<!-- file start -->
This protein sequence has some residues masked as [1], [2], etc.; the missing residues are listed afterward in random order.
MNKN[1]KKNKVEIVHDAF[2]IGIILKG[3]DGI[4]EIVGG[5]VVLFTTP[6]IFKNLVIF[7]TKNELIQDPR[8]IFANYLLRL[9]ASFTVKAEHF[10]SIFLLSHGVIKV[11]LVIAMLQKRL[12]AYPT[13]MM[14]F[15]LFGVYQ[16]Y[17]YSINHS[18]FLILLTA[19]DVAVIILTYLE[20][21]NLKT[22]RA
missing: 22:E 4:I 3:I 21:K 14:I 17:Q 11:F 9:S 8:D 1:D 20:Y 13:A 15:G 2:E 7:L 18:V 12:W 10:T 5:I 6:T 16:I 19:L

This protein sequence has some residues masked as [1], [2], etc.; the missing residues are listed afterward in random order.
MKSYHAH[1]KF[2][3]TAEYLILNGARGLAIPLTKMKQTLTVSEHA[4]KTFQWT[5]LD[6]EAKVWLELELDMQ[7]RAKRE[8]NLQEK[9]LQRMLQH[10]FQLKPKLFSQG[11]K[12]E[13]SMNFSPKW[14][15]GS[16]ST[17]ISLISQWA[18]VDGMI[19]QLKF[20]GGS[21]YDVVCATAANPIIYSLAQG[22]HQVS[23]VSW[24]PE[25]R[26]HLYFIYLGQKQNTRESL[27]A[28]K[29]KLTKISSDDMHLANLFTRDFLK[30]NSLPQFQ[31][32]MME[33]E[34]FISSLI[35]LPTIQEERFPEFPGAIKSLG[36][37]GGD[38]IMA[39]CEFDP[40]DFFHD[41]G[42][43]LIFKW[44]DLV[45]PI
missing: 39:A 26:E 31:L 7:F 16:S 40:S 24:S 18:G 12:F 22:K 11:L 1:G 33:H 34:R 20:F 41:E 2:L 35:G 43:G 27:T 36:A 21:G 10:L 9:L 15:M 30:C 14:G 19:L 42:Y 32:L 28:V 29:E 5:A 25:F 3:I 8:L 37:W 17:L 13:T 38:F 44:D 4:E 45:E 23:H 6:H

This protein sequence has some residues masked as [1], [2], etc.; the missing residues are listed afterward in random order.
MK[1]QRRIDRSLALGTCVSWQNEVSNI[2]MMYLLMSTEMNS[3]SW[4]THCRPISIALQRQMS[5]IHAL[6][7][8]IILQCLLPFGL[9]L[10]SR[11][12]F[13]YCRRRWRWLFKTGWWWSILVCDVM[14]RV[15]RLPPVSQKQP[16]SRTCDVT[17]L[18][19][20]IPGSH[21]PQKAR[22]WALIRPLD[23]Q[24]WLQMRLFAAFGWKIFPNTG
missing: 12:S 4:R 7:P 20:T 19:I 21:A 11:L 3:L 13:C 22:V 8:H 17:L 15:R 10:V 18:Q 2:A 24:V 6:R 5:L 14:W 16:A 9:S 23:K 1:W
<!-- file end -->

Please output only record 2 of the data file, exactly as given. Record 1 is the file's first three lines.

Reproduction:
This protein sequence has some residues masked as [1], [2], etc.; the missing residues are listed afterward in random order.
MKSYHAH[1]KF[2][3]TAEYLILNGARGLAIPLTKMKQTLTVSEHA[4]KTFQWT[5]LD[6]EAKVWLELELDMQ[7]RAKRE[8]NLQEK[9]LQRMLQH[10]FQLKPKLFSQG[11]K[12]E[13]SMNFSPKW[14][15]GS[16]ST[17]ISLISQWA[18]VDGMI[19]QLKF[20]GGS[21]YDVVCATAANPIIYSLAQG[22]HQVS[23]VSW[24]PE[25]R[26]HLYFIYLGQKQNTRESL[27]A[28]K[29]KLTKISSDDMHLANLFTRDFLK[30]NSLPQFQ[31][32]MME[33]E[34]FISSLI[35]LPTIQEERFPEFPGAIKSLG[36][37]GGD[38]IMA[39]CEFDP[40]DFFHD[41]G[42][43]LIFKW[44]DLV[45]PI
missing: 39:A 26:E 31:L 7:F 16:S 40:S 24:S 18:G 12:F 22:K 11:L 1:G 33:H 34:R 20:F 41:E 2:L 35:G 43:G 27:T 36:A 21:G 10:L 9:L 15:M 30:C 14:G 19:L 42:Y 32:L 28:V 29:E 5:A 25:F 3:I 8:L 37:W 17:L 13:T 38:F 44:D 4:E 45:E 23:H 6:H